Rodney Milburn: The Quiet Champion- Chapter Two

The First Hurdle: Wooden Hurdles on a Grass Track

If you go out there and you got it in your heart, you can do somethin’ with it. If you don’t got it in your heart, then it can’t get done.” – Rodney Milburn

The hurdles were made of wood. They were built by kids in the industrial arts class. The track was a grass field. Coach Claude Paxton regularly mowed it and lined it himself. If you knew what was good for you, you had better not get caught walking on Coach Paxton’s field.

Over hand-made hurdles, on a grass track, Rodney Milburn Jr. became one of history’s greatest high school hurdlers. But if the best hurdler at J.S. Clark High School hadn’t gotten sick the day of a race early in the spring of 1966, Rodney might never have become a hurdler at all.

“Fulton can’t run today,” Coach Paxton said as all the team members gathered around him. Fulton Lewis was one of the fastest hurdlers in the state of Louisiana. The boys glanced nervously at each other as Coach Paxton’s deep baritone bellowed loudly enough, it seemed, to change the direction of the wind. “Fulton can’t run today,” he repeated. “I need somebody to run the hurdles.”

Nobody volunteered. They looked down at the compacted dirt on the grass track. They shuffled their feet, coughed, sniffled. Anything to avoid eye contact with the small, muscular, thick-framed coach. Hurdling was in no way comparable to running a sprint, middle-distance race, or even long-distance race. The hurdles didn’t just involve fatigue; the hurdles involved pain. Sure, the wooden hurdles made by assistant coach Oliver “Chief” Jackson’s shop class were sturdy, well-designed, and built according to specifications, but the thought of a knee or an ankle smacking into one of those heavy crossbars intimidated the boys even more than Coach Paxton’s rumbling voice. Finally, the young ninth-grader spoke up.

“I can do it, Coach.”

The freshman explained that he’d been hurdling on his own after practice and on weekends. Still, Paxton’s gut reaction was to instruct the youngster to get back and keep quiet. He had been expecting one of the upperclassmen to step forward. “But something clicked upstairs,” Paxton said decades later. “Something said ‘Let him run.’”

So he let Rodney run. It was the 180-yard low hurdles. The hurdles were only 30 inches high, compared to the 39-inch height of the 120-yard high hurdles. In his first race, he hit every hurdle. “He ran through ‘em all,” Rod’s brother Jimmy recalled. “He hit every last one of ‘em.” But he won. That’s when Paxton and assistant coach Eddie Guilbeaux realized they may have something special on their hands. They just needed to let him work on his technique, teach him how to really run the hurdles. And that’s what they did.

But track was only one of Rodney’s three sports; he also played wide receiver and defensive back on the football team, and guard on the basketball team. His speed was his greatest asset, and it was quite obvious early on that track was his best sport. Robert Morrison, head coach of the varsity basketball team said in 2005, “He couldn’t dribble. He was too fast; he’d outrun the ball. So I’d tell the guys, if you wanna give Rodney the ball, throw it way down there and let him go get it.” In football, Milburn never had much of a problem getting open, but wasn’t reliable when it came to making catches. Huey Hawkins, an alderman in Opelousas who used to referee J.S. Clark football games, remembers that “Rodney was fast, very fast. If he caught a pass you could forget keeping up with him.” Milburn’s gift was his speed, and his ability to step over those high hurdles with an uncommon grace and ease that belied the remarkable power of his densely-muscled frame.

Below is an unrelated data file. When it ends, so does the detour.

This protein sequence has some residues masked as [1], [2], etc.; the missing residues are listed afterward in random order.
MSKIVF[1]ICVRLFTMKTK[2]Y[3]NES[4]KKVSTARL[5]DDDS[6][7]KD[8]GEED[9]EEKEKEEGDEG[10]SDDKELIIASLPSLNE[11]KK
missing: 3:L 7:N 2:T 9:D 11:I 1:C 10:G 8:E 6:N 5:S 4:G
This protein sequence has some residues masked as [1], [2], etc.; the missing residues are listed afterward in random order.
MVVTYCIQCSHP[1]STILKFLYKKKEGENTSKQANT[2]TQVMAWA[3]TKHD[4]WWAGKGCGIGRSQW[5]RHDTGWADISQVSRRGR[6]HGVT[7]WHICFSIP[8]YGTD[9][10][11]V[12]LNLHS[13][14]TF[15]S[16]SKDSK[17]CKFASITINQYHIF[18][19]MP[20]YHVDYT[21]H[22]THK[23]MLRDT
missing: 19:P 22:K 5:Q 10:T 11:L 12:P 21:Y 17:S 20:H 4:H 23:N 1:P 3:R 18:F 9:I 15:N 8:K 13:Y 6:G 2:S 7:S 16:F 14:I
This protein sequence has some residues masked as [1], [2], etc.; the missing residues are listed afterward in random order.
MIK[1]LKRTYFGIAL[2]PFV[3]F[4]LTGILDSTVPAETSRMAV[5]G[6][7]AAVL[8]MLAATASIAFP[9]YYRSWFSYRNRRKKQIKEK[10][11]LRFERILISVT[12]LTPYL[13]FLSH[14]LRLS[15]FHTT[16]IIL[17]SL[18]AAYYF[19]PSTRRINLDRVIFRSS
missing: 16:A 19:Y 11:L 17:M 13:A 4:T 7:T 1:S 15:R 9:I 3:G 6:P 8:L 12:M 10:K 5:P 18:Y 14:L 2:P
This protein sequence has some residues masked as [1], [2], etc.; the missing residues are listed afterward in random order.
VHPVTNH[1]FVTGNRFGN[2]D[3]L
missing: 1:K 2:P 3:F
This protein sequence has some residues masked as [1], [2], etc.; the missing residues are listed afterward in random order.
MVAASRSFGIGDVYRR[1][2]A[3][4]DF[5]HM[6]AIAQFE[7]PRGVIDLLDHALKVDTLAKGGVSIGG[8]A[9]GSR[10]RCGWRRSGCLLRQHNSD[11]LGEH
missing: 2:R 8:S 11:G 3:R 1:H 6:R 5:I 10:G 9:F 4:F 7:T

Maybe Paxton saw himself in Rodney. In the 1930s, Paxton, too, had been a hurdler while running for Long Branch High School in New Jersey. Paxton perhaps was looking for athletes who had the physical tools and mental toughness required to excel in his own specialty. At 5-feet-11, 170 pounds, and having enough motivation to practice hurdling on his own, Rodney fit the bill.

Paxton, who graduated from Long Branch in 1938, is one of the best prep hurdlers ever to come out of New Jersey. He went on to Xavier University in New Orleans, where he starred in both football and track. His collegiate career was interrupted when he served in the US Army during World War II. His Olympic hopes also ended; he would have been a heavy favorite to make USA’s 1940 Olympic team in the high hurdles had the Games been held.

In the late ‘40s, after the war, Paxton starred as a two-sport athlete at Xavier. He and teammate Isaac Tatum graduated together in 1948, then Tatum came to J.S. Clark the following fall and started the first football, basketball, and track teams for blacks in Opelousas. Paxton followed Tatum to J.S. Clark in 1951. They worked together coaching the football team, and Paxton took over as head track coach, quickly developing Clark into one of the most consistent and well-respected high school track programs in the South. He also organized and directed the J.S. Clark Relays – an annual relay carnival that he created in 1951. More than thirty black schools in pre-segregation Louisiana, Texas, and Mississippi participated each year.

Coach Jackson assisted Paxton with the track program on a volunteer basis, but is most proud of the fact that his students built the hurdles that Rodney skimmed over on his way to becoming a high school legend. The work was done after school hours. The kids, hand-picked by Jackson himself, did the work in addition to their usual class work. They built enough hurdles for six lanes, ten flights, for a total of sixty hurdles.

Fulton Lewis (pb 14.1), the best hurdler at J.S. Clark High School prior to Milburn, clears one of the hurdles built by the students in assistant coach Oliver Jackson’s shop class. This photo is from the 1967 school yearbook.